We continue to hear stories of an increasing experience shortage in the process industries due to the retiring “baby boom” generation. This shortage manifests itself in numerous job openings for process manufacturers and automation suppliers including Emerson Process Management.
I received a note from Control Talk blog’s Greg McMillan. He shared with me a story of how some universities have recognized and acted on this need to get a new generation of instrumentation and automation professionals the educational background to help accelerate the learning curve.The story begins more than a decade ago when Greg was an adjunct professor at Washington University in St. Louis. Greg was asked to teach the lab course but was pressed with several other commitments. Greg reached out to a former colleague at Monsanto, Robert Heider, to see if he would be interested. Bob had an extensive process automation background and interest in supporting this hardware lab.
Bob has taught the Systems Engineering lab course, Digital Process Control Laboratory, now for ten years. Here is the course description:
Applications of digital control principles to laboratory experiments supported by a networked distributed control system. Lecture material reviews background of real-time programming, data acquisition, process dynamics, and process control. Exercises in data acquisition and feedback control design using simple and advanced control strategies. Experiments in flow, liquid level, temperature, and pressure control.
To help get the lab set up, Greg worked with several of the Emerson business units to get donated equipment including a DeltaV system, Rosemount measurement devices, and Fisher (Baumann) control valves. The cooperation extended beyond the initial donation to include DeltaV v11.3 software. Monsanto process control specialist, Jack Ahlers, worked with the Washington University staff to perform the upgrades. Jack and Greg had also collaborated in the past on the Process Control Lab simulations, which DeltaV users can download and run on their systems to learn more about process control fundamentals.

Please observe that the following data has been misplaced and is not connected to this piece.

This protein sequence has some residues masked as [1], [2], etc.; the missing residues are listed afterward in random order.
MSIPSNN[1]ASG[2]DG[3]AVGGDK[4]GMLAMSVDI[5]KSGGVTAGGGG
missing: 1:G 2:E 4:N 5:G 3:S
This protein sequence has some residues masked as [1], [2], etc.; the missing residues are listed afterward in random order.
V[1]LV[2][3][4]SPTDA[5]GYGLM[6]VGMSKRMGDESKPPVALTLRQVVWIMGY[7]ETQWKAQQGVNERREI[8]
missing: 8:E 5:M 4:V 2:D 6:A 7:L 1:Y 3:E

The neat part of the story is that interest in the lab has really grown over the past several years. When originally launched, the lab was offered as a single session once per year, with an initial enrollment of 10 students.
Today, the lab has expanded to two sessions per year, each with 26 students. What shines through this growth is Bob’s passion for the lab class. The feedback from the students is that they love his practical approach. Greg shared with me that several of the graduating students have gone on to work for Emerson, its local business partners, and process manufacturers.
These students are in the early parts of the learning curve of what it takes to be an automation professional. Bob’s practical approach to teaching this hands-on lab coupled with donations in time and equipment by Emerson and Monsanto is accelerating their path along this learning curve.